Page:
The 29-year-old, who lives in Johannesburg, is the sports science unit manager at UJ Sport, a unit which provides services to the varsity’s seven high performance and recreational sport codes.
Last year she achieved one of her goals of working at a national level when she was named in the management team for the South African Under-17 girls football team which competed in the World Cup in Uruguay.
“I am sure that for any sport personnel to serve your country is one of the biggest honours,” says Tshabalala. “Working in this field it has always been my ambition to one day work with a national team.
“When I got the call-up letter I was in disbelief and happy that I would finally be working with the Under-17 national team at the World Cup. It only hit me once we were flying over to Uruguay that this was happening.”
The tournament took place from November 13 to December 1, but South Africa did not make the top eight play-offs.
It was a major learning curve for the squad, admits Tshabalala.
“In particular, I learnt that preparation is always key and you can never stay in your comfort zone. You have to go out and learn.”
After growing up in Bendor in Polokwane, Tshabalala studied sports science at the University of Pretoria and did her practical experience at the varsity’s High Performance Centre.
She said her passion for sport drew her to the profession.
“I got into sports science because I loved sports and did everything I could, eventually playing at the national Under-19 girls’ cricket week.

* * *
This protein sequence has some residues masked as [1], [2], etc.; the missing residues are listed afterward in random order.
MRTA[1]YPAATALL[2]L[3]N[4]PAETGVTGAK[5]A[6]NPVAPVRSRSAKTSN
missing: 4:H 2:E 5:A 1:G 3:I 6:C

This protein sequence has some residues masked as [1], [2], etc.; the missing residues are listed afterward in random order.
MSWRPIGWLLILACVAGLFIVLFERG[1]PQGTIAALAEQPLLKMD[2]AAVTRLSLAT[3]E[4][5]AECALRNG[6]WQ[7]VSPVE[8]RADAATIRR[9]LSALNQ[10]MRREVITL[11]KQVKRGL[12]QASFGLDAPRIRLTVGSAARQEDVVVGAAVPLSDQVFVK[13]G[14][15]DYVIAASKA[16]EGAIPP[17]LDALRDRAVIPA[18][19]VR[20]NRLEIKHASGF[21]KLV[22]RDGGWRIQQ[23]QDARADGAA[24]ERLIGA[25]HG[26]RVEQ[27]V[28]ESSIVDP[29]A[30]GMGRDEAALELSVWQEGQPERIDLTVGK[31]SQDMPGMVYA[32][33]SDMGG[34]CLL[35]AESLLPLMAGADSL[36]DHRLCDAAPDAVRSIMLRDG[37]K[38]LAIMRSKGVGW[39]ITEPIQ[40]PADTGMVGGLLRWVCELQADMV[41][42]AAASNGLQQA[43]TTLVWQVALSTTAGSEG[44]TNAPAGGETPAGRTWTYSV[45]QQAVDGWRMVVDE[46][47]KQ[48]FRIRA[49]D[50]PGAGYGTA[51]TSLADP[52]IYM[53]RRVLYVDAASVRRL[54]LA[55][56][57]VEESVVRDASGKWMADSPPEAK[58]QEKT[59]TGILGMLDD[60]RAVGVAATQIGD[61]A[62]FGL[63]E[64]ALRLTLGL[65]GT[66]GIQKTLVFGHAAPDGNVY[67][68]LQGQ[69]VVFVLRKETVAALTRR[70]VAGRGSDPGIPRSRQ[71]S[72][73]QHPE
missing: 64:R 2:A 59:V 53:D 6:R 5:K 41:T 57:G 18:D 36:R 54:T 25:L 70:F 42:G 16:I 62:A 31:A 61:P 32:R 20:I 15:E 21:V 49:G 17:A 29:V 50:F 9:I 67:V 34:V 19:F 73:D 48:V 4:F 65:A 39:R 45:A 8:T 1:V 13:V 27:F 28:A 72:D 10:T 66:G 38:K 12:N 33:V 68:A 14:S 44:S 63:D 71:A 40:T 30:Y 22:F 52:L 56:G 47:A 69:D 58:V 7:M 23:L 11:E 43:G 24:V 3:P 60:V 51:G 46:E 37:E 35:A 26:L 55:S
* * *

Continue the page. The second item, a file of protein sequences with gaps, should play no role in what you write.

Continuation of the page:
“However, due to injury I had to shift my focus to studying and because I still wanted to be involved in sport, sports science gave me the best of both worlds from a sporting and an academic point of view.”
She said her job at UJ involved overseeing a number of projects.
“I need to identify and appoint qualified and experienced staff within the sports science environment,” said Tshabalala. “I also develop and implement a long-term development plan for all staff.
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“In addition, I oversee the effective functioning of the sports science division by defining the scope of the sports science and performance excellence needs within each high performance sporting code, in collaboration with the club manager and coach.”
In terms of the Under-17 soccer team, Tshabalala’s main roles include monitoring the strength and conditioning of the players to ensure they operate at their optimum level.
“Also I closely monitor their preparation before and recovery after a match. This is to make sure I am constantly looking at ways of improving their performance as well as their general health.”
– African News Agency (ANA)